Exploring cruise experience through actor-networks of the cruise ship environment

Markus Ahola, Heini Salovuori, Miikka Lehtonen

Research output: Contribution to journalArticleScientificpeer-review


The cruise ship environment contains multiple human and non-human characteristics that together contribute to the cruise experience. Although many of these characteristics are identified separately, less research attention has been paid to the investigation of the cruise experience as an entity, and interconnectivity between its various characteristics. A qualitative study was conducted in an authentic passenger ship environment in order to document the characteristics passengers perceive as contributing to the cruise experience. Instead of seeing experiences as belonging to the human domain, this article also brings in non-human actors by drawing on Actor-Network Theory (ANT). ANT is applied to illustrate how experiences emerge and are being constituted within the passenger ship environment. Three actor-network illustrations are used: social experiencing, everyday distinction and predictability. This article proposes that people and things become entangled via processes of translation and that the shared aims that concurrently bring actors together can be used as design drivers of the ship environment.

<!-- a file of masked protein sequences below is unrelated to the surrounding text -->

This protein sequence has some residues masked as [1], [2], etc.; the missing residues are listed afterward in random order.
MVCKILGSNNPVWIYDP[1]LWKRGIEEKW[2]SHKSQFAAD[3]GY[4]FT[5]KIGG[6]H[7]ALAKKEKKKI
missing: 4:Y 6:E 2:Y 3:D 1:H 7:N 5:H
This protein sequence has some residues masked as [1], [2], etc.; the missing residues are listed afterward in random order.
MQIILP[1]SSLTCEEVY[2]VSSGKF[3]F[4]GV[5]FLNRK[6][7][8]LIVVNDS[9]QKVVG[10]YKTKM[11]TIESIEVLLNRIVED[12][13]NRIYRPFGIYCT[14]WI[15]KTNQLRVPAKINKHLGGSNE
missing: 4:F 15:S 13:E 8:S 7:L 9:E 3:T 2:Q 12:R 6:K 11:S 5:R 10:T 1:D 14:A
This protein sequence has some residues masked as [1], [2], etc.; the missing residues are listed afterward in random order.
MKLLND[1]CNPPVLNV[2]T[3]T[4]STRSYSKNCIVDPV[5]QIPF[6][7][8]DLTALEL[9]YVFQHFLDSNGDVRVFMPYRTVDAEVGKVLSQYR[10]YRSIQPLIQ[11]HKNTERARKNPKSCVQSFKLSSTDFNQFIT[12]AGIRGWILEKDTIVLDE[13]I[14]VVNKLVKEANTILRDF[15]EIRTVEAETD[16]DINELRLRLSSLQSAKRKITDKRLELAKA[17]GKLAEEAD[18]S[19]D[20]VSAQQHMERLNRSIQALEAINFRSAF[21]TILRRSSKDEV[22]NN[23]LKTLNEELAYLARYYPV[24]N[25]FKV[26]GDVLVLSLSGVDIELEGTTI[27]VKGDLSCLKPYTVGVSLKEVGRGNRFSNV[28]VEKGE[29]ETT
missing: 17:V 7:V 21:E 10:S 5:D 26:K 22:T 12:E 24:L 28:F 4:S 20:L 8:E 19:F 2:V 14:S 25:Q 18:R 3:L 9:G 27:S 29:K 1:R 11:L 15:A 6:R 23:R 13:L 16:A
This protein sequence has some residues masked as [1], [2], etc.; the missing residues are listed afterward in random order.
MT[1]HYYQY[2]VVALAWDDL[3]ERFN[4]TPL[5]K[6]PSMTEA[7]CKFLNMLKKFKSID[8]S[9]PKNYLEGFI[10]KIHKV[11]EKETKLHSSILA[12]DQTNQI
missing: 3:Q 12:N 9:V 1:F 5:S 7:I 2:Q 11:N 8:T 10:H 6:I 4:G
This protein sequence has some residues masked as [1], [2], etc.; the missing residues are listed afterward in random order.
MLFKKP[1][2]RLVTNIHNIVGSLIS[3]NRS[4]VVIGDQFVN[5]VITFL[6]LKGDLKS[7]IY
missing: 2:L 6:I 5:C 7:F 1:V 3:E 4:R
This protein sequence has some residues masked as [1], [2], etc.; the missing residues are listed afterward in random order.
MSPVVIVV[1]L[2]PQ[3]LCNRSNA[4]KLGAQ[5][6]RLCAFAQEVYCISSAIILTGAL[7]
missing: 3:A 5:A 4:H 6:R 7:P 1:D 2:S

Original languageEnglish
Pages (from-to)1-12
JournalInternational Journal of Marine Design
Issue numberC1
Publication statusPublished - Dec 2015
MoE publication typeA1 Journal article-refereed


  • User experience
  • Actor-network theory
  • Cruise ship
  • Environmental design
  • Perception


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